Beth: Silkscreening our own designs has been one of the biggest influence in our own work. Having to simplify your thoughts in a way that can communicate in 5 colors or less was a challenge at first. Before then, the sky was the limit (seemingly), your concepts could just continue to evolve. With silkscreening we have learned to scale back and really think about what we want the end result to be and ultimately how we will be able to produce that finished product with our limited resources. I have also found that our test prints, which are prints that contain layers and layers from many different jobs, have also inspired my designs and color combos, in ways that I could never have imagined. In theory, these prints are throw-aways, they are unplanned designs that literally come about by throwing a poster on the press while you are trying to get your registration right or to keep the ink moving. Sometimes design elements or even just two colors, that were never meant to be be viewed together in the same project, come together in a beautiful accidental way that an entirely new idea is born and influences the next design you work on.
Mark: Our personal work has had a huge influence in the type of client work that we commissioned to do. Before we had over 200 pieces of original un art directed work to show clients I have no doubt that most jobs we got were because we seemed affordable and responsible enough to get the jobs done. However our career has taken a major turn for the better now people can see what our work looks like when people just let us dream. Now we get hired to “do our thing” or to make it look like “Hero” did it. To anyone that’s unhappy with their current client work I say first learn how to design for yourself and then you can teach clients how you’ll design for them.
Whats the design scene like in Buffalo?
Mark: Not as impressive as Niagara Falls is but not as bad as the 2010 Buffalo Bills.
Beth: Buffalo is a really cool city with a lot of great culture crammed into it. In some ways it is a very small city and the amount of people living here and working as successful designers, pales in comparison to many other cities. However, the people that you do meet here that are working artists of any kind, are more passionate than most people you will ever meet.
Because of the economy in this city, young designers have always left to go work in NYC or another big city to find the “big money”, but in the last few years we’ve seen more and more young designers staying, to try to make a name for themselves in a smaller market and to grow the local scene further. It’s been really rad watching it evolve and seeing all the different work that has come out of it.  It’s been cool having a store front because it had awarded us the opportunity to meet so many of the talented artists in this city and even collaborate on projects with some of them.
Any advice for another designer who wants to create their own product line, regardless of what kind of product it is?
Beth: Go for it, trust your instincts and don’t be afraid to work away from the computer and get your hands dirty. We each have lists of potential personal projects that are always growing, things we want to experiment with and try out. After spending as much time as I do and my desk and computer, writing emails and working on design jobs for clients, some of my favorite things to do is get dirty while screen printing or go home and sew pillows with designs on them. Sometimes getting dirty and getting your hands involved really pays off and sometimes it doesn’t. But until you try, you have no clue what you are capable of. It is so liberating to see your work on something other than a brochure or on a website, it will give you a new love for your strengths and it will make you want to work on your weaknesses. The other thing that always makes me feel good about creating our own products, is when someone walks into our store, our booth at a festival or logs into our web store and spends money to buy something we made. To this day, it blows my mind, and somehow it is far more gratifying than being hired by a client and being paid to create their vision. Most of what we make are things we just love and want to play around with for that creative release and the fact that on top of that, people buy it because they like it too, is extra rewarding.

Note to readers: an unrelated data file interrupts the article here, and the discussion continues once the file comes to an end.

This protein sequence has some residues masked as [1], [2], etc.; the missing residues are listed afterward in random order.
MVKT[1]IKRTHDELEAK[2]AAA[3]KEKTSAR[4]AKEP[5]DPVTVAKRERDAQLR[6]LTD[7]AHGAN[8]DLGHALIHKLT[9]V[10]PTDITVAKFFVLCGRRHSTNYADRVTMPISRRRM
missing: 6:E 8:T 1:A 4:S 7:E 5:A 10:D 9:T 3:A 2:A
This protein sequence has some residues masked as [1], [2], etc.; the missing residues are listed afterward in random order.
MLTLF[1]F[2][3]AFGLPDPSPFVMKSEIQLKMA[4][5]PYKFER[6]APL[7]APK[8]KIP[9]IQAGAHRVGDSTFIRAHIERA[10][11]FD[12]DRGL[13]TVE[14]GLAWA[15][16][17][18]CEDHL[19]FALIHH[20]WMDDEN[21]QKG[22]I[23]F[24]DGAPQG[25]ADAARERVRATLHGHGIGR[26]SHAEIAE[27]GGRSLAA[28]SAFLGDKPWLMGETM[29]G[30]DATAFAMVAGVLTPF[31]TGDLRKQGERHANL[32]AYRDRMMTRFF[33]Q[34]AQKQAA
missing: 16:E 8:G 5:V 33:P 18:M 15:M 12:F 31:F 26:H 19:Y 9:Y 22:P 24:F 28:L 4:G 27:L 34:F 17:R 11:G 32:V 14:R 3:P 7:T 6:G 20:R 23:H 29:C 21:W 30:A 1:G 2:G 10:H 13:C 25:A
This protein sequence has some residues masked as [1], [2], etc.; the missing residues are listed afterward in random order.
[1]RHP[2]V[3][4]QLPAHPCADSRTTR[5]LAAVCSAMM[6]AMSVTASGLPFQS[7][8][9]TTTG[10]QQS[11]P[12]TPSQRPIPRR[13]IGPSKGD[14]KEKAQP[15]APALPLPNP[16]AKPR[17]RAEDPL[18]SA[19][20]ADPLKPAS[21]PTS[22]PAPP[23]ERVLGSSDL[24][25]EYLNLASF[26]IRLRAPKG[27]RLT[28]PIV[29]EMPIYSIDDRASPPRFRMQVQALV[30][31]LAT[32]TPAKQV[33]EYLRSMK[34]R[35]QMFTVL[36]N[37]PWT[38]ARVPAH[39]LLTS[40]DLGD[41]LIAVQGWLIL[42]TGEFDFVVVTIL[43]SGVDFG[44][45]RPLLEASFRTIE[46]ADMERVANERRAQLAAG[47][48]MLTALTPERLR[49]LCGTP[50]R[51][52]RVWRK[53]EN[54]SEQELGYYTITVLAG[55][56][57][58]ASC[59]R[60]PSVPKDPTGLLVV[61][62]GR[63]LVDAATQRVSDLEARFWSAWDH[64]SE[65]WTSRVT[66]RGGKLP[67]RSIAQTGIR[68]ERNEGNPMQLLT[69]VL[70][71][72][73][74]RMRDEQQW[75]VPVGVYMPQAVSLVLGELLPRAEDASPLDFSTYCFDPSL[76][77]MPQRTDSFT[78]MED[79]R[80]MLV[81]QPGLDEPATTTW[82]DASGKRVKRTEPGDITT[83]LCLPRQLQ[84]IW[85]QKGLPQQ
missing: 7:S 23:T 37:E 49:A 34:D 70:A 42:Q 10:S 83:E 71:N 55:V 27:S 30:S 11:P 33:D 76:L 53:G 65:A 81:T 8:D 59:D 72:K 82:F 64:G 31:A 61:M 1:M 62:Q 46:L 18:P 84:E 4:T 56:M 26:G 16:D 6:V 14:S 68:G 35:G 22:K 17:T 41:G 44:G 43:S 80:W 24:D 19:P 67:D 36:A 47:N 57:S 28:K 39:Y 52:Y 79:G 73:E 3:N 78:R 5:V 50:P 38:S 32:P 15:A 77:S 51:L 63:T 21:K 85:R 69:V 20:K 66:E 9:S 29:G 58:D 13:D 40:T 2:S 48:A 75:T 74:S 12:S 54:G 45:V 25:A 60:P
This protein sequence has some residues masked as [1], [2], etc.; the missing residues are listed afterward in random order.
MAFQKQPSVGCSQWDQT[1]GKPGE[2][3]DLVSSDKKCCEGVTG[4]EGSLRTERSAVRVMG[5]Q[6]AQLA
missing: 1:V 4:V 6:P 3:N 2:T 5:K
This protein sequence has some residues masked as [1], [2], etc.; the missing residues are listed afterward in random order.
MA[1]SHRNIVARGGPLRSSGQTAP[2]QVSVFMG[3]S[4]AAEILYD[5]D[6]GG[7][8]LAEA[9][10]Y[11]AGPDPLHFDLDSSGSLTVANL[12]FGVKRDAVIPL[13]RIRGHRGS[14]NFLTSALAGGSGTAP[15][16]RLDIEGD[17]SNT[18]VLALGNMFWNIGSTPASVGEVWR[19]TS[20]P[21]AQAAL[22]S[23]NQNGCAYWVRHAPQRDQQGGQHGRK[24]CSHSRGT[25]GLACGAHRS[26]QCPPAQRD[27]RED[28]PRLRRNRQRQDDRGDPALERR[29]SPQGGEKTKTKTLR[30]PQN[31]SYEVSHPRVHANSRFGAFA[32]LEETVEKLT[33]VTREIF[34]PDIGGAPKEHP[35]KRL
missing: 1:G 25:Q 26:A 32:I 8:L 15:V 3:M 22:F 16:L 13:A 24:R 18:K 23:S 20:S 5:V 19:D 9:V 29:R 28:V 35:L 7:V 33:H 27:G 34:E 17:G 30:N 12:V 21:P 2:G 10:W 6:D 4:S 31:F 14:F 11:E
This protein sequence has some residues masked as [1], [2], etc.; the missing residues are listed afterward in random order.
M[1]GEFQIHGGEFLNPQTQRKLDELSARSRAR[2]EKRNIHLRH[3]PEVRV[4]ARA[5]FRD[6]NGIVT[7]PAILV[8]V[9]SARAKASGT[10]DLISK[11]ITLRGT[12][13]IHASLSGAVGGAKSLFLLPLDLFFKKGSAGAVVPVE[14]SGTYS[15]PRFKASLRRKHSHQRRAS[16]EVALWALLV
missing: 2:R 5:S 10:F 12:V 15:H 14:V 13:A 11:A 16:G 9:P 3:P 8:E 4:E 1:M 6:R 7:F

Mark: Make what’s natural to you and your skill set, not what you think people will want to buy. This is your turn to be in charge… don’t fuck it up! The first couple of projects will be intimidating and overwhelming and probably not that good because it takes a while to learn what YOU want, after all you have spent a majority of your education and career making things look pretty for other people. However, if you keep designing for you and make your voice, the loudest one in your head you’ll end up in a better spot both creatively and professionally.
Whats next for the two of you?
Beth: I am heading into the back to reclaim some screens and print films for the next poster.
Mark: I’m just going to keep enjoying the success of being a self made hundredaire!
Inspired to try your hand at making and selling your own goods? We recommend Crafty Superstar, written by former HOW intern and indie crafter Grace Dobush; it’s full of ideas on how to create and profit from your own projects.